The finance ministry has released a circular on the reform of taxation on stock options reform.
Employers can give employees options on the stock of their company or warrant plans as benefits in kind, according to the document, which was published on 29 November. So far, these options and warrants have been taxed at low levels and were open to misuse, which has raised criticisms.
“Since these types of option are, in many cases, not freely transferable, most of the time, they will not fall within the scope of the lump-sum valuation rules described in the circular,” Atoz, a tax advisory firm in Luxembourg, stated in a note to clients sent on 1 December.
Atoz stated that:
“The circular amends the rules applicable to the computation of the value of warrants (or any other freely transferable options). In the absence of a more precise valuation and subject to certain conditions, a lump sum valuation is allowed as follows:
•as from 1 January 2018, the value of the warrants will be deemed to be equal to 30% of the value of the underlying assets;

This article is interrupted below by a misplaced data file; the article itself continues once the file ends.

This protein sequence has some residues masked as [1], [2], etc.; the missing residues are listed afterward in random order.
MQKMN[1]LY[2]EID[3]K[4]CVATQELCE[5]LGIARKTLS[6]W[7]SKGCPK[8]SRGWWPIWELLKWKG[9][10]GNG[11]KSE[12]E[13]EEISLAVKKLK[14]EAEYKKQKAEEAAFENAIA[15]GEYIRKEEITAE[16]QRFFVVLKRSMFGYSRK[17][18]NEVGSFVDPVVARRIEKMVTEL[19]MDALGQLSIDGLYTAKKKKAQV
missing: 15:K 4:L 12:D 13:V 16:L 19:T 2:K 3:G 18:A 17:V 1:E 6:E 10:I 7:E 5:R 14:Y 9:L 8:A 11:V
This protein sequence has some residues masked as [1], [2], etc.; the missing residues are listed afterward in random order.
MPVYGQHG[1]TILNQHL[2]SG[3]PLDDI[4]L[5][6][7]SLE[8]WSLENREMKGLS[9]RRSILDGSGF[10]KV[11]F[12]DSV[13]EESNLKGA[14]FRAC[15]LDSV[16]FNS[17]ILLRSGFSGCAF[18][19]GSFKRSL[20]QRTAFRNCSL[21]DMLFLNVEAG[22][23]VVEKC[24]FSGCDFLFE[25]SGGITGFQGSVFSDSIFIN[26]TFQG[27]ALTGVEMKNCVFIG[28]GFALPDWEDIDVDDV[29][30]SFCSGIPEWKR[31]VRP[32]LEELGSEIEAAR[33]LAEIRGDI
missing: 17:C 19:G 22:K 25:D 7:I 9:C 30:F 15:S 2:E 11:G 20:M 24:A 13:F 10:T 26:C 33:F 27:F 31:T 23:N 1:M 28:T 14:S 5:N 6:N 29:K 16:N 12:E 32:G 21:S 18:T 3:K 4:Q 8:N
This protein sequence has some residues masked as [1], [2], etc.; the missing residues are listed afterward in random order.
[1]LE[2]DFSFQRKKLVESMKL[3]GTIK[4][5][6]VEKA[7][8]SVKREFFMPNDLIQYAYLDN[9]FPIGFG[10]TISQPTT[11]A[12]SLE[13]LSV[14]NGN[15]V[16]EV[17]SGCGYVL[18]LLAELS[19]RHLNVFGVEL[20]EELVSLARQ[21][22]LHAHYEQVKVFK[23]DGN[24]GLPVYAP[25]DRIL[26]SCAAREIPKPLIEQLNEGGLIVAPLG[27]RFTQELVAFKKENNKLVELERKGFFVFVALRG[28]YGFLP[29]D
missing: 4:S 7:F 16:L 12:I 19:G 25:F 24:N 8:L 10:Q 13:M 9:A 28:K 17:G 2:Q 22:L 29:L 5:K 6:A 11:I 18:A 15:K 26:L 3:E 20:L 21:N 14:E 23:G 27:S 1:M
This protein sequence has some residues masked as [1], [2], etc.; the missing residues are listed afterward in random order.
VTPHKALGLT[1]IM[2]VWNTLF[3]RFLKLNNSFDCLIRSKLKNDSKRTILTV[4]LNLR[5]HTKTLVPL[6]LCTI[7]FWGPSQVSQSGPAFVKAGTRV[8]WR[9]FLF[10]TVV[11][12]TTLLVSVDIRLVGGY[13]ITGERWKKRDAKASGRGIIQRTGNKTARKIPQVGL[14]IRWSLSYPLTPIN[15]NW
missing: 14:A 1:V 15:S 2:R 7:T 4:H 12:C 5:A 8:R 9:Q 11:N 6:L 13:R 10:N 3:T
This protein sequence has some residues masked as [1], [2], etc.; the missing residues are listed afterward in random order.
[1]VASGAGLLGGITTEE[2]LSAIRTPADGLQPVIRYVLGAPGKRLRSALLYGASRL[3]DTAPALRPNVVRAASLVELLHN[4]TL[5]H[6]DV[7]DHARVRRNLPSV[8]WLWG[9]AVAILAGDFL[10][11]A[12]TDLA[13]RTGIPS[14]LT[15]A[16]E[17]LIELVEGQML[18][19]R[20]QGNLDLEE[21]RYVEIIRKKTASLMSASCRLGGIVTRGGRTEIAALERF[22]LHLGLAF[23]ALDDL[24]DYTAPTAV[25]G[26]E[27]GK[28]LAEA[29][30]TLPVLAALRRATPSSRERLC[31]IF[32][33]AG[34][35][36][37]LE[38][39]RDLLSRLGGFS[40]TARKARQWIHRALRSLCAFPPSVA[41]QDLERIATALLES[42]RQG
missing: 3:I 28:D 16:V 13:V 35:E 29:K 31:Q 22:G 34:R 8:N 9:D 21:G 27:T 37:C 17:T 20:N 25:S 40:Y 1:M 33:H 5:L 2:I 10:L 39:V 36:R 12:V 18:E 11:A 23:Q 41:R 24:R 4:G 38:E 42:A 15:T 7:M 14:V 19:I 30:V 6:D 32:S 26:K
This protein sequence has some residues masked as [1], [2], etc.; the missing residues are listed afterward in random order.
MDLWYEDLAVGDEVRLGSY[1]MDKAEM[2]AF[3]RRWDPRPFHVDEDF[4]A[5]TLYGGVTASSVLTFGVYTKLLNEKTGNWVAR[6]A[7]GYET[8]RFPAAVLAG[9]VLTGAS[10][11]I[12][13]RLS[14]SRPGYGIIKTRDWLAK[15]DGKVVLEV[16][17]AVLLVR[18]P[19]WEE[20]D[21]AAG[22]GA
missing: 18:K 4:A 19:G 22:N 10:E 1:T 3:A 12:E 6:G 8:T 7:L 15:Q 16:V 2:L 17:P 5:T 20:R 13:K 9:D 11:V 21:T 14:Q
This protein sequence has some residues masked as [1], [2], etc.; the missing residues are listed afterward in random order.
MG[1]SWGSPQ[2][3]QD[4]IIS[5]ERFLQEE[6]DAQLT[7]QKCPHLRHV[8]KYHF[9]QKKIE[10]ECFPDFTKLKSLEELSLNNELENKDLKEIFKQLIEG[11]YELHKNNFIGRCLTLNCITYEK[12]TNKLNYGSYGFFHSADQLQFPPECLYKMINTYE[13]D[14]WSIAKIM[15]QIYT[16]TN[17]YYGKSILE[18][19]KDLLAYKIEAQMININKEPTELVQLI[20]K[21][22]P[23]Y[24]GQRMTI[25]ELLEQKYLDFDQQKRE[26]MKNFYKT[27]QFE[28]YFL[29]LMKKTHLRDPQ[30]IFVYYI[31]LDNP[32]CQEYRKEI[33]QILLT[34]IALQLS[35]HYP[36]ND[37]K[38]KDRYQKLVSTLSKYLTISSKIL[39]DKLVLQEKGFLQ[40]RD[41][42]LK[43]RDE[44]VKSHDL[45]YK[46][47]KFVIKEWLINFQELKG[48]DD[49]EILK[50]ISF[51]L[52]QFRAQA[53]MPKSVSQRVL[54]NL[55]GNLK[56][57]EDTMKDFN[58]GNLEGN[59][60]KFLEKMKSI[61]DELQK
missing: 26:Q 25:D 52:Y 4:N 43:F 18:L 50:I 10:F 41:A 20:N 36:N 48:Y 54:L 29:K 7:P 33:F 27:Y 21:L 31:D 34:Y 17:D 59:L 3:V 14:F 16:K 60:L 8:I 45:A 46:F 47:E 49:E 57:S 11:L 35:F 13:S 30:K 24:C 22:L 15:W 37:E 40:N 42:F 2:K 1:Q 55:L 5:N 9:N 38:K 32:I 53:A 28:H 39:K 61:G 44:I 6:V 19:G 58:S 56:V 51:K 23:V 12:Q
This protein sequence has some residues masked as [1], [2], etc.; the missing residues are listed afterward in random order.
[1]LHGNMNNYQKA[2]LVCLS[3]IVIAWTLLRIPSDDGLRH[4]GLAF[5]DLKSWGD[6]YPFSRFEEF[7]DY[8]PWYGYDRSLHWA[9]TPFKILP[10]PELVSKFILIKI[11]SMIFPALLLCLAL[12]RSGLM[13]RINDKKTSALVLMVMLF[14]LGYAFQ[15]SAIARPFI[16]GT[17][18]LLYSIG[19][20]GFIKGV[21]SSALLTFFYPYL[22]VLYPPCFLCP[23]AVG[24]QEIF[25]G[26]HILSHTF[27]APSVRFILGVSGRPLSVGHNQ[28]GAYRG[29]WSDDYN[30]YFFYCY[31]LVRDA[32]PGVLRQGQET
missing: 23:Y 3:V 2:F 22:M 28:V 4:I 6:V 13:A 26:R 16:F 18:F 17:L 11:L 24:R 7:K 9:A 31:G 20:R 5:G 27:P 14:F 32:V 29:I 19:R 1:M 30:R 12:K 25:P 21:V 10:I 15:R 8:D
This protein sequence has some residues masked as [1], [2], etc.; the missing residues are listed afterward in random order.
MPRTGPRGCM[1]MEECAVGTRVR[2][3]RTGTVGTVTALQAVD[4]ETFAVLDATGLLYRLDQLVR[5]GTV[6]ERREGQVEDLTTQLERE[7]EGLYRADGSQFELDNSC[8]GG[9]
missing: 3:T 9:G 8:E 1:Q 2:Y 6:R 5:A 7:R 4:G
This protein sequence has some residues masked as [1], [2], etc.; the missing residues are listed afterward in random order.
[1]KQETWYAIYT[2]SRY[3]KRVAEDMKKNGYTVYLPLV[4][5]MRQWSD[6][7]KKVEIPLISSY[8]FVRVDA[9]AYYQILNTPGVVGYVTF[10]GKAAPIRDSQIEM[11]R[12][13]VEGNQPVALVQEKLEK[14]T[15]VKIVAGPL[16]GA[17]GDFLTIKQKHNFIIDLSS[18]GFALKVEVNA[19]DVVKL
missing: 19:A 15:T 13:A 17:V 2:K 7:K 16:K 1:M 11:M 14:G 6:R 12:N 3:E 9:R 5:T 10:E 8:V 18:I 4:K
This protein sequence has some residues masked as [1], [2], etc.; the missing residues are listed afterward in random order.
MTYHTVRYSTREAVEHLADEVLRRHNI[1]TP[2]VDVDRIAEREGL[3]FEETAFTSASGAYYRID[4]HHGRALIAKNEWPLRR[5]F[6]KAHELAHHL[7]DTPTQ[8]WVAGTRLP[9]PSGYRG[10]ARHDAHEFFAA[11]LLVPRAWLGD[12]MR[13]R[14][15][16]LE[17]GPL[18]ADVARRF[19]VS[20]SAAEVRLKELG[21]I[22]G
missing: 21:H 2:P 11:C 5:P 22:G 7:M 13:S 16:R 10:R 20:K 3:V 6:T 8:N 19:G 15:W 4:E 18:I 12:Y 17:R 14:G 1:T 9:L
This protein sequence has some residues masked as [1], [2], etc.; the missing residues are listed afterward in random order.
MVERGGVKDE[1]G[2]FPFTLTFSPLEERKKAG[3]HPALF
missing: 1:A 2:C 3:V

•the valuation at 17.5% (as applicable since 2013) will remain applicable until 31 December 2017.”
The report explained:
“The Circular specifies that the valuation at 17.5 or 30% cannot be applied when warrants are granted in lieu of a legal or contractual severance payment following the termination of an employment contract.
The Circular now clarifies that the lump sum valuation at 17.5 or 30% is only possible if the 3 following cumulative conditions are met:
•The value of the warrant should not exceed 50% of the gross annual remuneration (warrant included). This percentage has to be computed individually, i.e. for each of the participants to the warrant plan;
•The warrant plan can only apply to senior executives within the meaning of article L 211 -27 5 of the Labour Law (i.e. “cadres supérieurs”);
•The characteristics of the warrant plan have to be such that the price of the warrant cannot exceed 60% of the value of the underlying assets/index.
Should one of these 3 conditions not be met, the Circular states that the value of the benefit in kind subject to tax will be equal to the full allotment price of the warrant, meaning that the real value of the warrant will be taxed.”